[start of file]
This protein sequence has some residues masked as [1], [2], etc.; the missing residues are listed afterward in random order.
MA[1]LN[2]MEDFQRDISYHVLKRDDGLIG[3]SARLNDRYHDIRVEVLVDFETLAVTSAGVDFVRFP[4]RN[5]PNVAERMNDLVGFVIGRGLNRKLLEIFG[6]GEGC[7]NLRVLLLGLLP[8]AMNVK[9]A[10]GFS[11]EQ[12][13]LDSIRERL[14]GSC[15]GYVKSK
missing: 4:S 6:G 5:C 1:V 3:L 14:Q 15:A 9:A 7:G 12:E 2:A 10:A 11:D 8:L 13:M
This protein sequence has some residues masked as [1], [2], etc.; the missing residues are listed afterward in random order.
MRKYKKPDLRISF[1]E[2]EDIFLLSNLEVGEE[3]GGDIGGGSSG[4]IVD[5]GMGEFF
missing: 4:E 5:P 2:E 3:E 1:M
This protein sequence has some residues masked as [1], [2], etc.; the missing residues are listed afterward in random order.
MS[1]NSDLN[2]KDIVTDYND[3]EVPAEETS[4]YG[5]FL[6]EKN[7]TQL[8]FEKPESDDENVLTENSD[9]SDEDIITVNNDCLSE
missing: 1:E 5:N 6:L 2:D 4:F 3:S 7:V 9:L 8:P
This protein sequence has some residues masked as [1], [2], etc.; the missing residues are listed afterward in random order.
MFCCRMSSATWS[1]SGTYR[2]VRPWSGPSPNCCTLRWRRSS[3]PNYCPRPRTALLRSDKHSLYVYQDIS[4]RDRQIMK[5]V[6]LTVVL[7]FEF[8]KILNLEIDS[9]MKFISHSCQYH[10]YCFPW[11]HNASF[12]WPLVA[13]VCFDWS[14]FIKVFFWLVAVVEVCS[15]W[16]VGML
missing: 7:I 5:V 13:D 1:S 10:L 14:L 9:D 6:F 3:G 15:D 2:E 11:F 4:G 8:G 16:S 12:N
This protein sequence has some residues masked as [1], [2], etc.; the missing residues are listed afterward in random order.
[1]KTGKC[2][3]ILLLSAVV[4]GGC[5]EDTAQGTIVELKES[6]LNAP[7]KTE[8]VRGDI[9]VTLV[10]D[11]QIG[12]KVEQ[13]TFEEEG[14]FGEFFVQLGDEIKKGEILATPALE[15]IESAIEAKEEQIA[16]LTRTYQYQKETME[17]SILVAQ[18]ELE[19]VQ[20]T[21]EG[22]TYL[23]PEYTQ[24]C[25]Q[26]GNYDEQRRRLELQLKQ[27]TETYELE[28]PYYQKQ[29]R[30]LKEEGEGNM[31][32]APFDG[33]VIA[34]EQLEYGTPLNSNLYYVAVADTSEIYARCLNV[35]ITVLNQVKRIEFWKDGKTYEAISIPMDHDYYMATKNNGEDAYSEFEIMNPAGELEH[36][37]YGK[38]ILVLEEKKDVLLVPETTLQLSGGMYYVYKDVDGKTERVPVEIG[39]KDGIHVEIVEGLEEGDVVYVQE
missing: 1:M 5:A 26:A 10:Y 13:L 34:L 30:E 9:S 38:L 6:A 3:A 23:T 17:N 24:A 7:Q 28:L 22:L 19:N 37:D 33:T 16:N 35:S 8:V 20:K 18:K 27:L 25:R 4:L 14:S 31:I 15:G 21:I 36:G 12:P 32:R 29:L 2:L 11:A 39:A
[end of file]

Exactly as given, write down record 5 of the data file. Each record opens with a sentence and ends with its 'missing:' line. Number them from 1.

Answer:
This protein sequence has some residues masked as [1], [2], etc.; the missing residues are listed afterward in random order.
[1]KTGKC[2][3]ILLLSAVV[4]GGC[5]EDTAQGTIVELKES[6]LNAP[7]KTE[8]VRGDI[9]VTLV[10]D[11]QIG[12]KVEQ[13]TFEEEG[14]FGEFFVQLGDEIKKGEILATPALE[15]IESAIEAKEEQIA[16]LTRTYQYQKETME[17]SILVAQ[18]ELE[19]VQ[20]T[21]EG[22]TYL[23]PEYTQ[24]C[25]Q[26]GNYDEQRRRLELQLKQ[27]TETYELE[28]PYYQKQ[29]R[30]LKEEGEGNM[31][32]APFDG[33]VIA[34]EQLEYGTPLNSNLYYVAVADTSEIYARCLNV[35]ITVLNQVKRIEFWKDGKTYEAISIPMDHDYYMATKNNGEDAYSEFEIMNPAGELEH[36][37]YGK[38]ILVLEEKKDVLLVPETTLQLSGGMYYVYKDVDGKTERVPVEIG[39]KDGIHVEIVEGLEEGDVVYVQE
missing: 1:M 5:A 26:A 10:Y 13:L 34:L 30:E 9:S 38:L 6:A 3:A 23:T 17:N 24:A 7:Q 28:L 22:L 19:N 37:D 33:T 16:N 35:S 8:V 20:K 18:K 27:L 25:R 4:L 14:S 31:I 15:G 21:I 36:G 12:P 32:R 29:L 2:L 11:A 39:A